Chimpanzee, by David Kennett

How do chimpanzees show they are frightened? What’s the difference between a chimpanzee and Tarzan? Why did a chimp go to space in a rocket?

Author/llustrator David Kennett provides the answers to these questions and more, in a format accessible to newly independent readers.

With simple yet informative text and a range of illustration forms, Chimpanzee is suitable for students in the early years of primary school, although it would also be appropriate for much older students with reading diffulcties.

Solos give newly independent readers a reading experience which bridges the gap beteen picture books and chapter books, with short paragraphs and an abundance of illustrations. There are 32 fiction titles and 14 non-fiction titles in the series, and Chimpanzee is one of six Solo Wildlife titles.

Chimpanzee is suitable both for classroom use and for home reading, as well as school and public libraries.

Chimpanzee, written and illustrated by David Kennett
A Solo Wildlife book, from Omnibus Books, an imprint of Scholastic Australia, 2002

Killer Whale, by David Kennett

How does a killer whale find its way in the dark? How can killer whales be told apart? What causes killer whales to swim onto land?

In this new title from Omnibus/Scholastic, David Kennett gives youngsters the answers to these questions and many more.

Combining clear illustrations and diagrams with simple texts, Kennett provdes a wealth of information in a manner accessible to children in the early years of primary school.

Interesting facts and figures are complemented by a variety of diagramatic representations including maps, comparisons and close-up views.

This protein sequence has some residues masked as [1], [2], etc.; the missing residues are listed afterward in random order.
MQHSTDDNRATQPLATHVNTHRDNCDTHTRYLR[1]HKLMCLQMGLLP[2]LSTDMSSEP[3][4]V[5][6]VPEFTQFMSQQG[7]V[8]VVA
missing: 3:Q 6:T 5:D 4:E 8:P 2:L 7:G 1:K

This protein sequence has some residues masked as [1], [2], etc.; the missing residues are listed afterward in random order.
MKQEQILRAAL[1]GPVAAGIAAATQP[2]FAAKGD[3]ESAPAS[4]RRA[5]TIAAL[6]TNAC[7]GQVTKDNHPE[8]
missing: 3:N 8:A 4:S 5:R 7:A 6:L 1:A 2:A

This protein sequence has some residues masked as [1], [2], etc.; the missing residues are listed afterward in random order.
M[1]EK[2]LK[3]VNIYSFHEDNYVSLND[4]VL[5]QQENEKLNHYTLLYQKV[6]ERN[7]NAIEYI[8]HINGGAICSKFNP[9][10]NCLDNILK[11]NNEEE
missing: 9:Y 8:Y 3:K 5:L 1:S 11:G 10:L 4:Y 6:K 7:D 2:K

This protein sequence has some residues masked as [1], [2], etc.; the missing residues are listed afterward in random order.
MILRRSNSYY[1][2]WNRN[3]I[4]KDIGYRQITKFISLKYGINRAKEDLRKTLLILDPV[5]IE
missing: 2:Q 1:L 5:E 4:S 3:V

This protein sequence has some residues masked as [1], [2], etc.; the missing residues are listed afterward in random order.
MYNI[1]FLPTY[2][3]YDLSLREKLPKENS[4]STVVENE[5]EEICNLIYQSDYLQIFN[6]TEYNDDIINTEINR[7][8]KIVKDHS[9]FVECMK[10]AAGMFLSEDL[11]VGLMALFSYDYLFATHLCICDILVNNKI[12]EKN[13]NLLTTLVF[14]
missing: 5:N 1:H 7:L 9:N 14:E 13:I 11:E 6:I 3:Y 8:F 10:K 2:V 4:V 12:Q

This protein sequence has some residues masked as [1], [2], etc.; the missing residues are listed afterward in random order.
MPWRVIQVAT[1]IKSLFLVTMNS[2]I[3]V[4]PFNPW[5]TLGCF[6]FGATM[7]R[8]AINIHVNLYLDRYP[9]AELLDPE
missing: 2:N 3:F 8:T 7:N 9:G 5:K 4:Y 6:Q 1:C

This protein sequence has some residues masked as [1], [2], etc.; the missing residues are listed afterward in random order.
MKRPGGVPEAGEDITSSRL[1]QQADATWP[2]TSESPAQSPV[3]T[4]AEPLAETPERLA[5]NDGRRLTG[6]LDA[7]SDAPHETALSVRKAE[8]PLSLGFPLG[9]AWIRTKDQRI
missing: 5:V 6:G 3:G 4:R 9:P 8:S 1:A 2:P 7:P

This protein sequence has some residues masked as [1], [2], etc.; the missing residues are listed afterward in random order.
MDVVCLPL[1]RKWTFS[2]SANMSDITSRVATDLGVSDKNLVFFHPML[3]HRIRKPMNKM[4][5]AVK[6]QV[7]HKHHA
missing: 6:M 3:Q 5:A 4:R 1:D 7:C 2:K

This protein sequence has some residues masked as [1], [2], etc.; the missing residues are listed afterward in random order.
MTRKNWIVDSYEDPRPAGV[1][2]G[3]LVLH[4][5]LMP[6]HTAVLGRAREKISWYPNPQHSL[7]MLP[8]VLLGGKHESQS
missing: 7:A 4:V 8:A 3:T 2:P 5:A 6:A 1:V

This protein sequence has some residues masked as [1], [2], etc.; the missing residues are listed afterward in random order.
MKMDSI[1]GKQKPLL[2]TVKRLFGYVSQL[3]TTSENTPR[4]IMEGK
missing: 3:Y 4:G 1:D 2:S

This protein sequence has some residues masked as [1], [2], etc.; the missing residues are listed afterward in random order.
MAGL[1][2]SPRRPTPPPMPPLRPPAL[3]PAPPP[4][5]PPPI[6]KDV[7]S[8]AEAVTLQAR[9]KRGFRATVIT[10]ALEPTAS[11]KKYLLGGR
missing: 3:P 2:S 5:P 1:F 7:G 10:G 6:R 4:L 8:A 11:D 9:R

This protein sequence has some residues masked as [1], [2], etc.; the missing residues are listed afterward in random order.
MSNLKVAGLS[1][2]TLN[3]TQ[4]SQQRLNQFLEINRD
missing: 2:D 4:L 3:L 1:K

Solos give newly independent readers a reading experience which bridges the gap between picture books and chapter books, with short paragraphs and an abundance of illustrations. There are 32 fiction titles and 14 non-fiction titles in the series, and Killer Whale is one of six Solo Wildlife titles.

Killer Whale is suitable both for classroom use and for home reading, as well as school and public libraries.

Killer Whale, written and illustrated by David Kennett
A Solo Wildlife book, from Omnibus Books, an imprint of Scholastic Australia, 2002

Magpie Mischief, by Jon Doust and Ken Spillman

As well as helping kids cross the road to school, the Crosswalk lady likes to help birds. She likes all birds, but has a special soft spot for the magpies who nest near the school gate.

Most of the kids who use the crossing have made freinds with the magpies too, but not Ben and his bumcrack buddies. They like to tease the magpies, and Ben has been trying to steal a magpie egg since grade three. So it’s no wonder that the magpies divebomb them during the nesting season.

Ben’s Dad is a shire councillor and when he hears about the magpies,he decides something must be done. The magpies must be eradicated.

The town is divided, but no one knows what to do. It is up to the children to find a solution.

Magpie Mischief is a fun quick read for children aged seven to twelve. The product of the combined talents of Jon Doust and Ken Spillman and with illustrations by Marion Duke, Magpie Mischief is a great read.

Magpie Mischief, by Jon Doust and Ken Spillman
Fremantle Arts Centre Press, 2002

Gypsy Magic, by Moya Simons

School holidays are meant to be fun, but Becky isn’t that thrilled with the outlook for hers. Her Mum and Dad have gone to New Zealand and she’s been left with her babysitter, Mrs Amati, who has a chrystal ball and says she’s a gypsy. All of Becky’s friends are out of town and the only kids left to play with are a strange girl called Zara and a painful boy called Josh.

But when there’s a bank robbery in town, the three chidlren are on their way to solving it, with a touch of gypsy magic. Mrs Amati’s crystal ball could be the key to turning Becky’s holiday around.

Moya Simons lives in New South Wales and has written lots of great books for chidlren, including Whoppers and Dead Average. Gypsy Magic will appeal to readers aged nine to twelve.

Gypsy Magic, by Moya Simons
Omnibus Books (a Scholastic imprint), 2002

Tashi and the Haunted House, by Anna Fienberg and Barbara Fienberg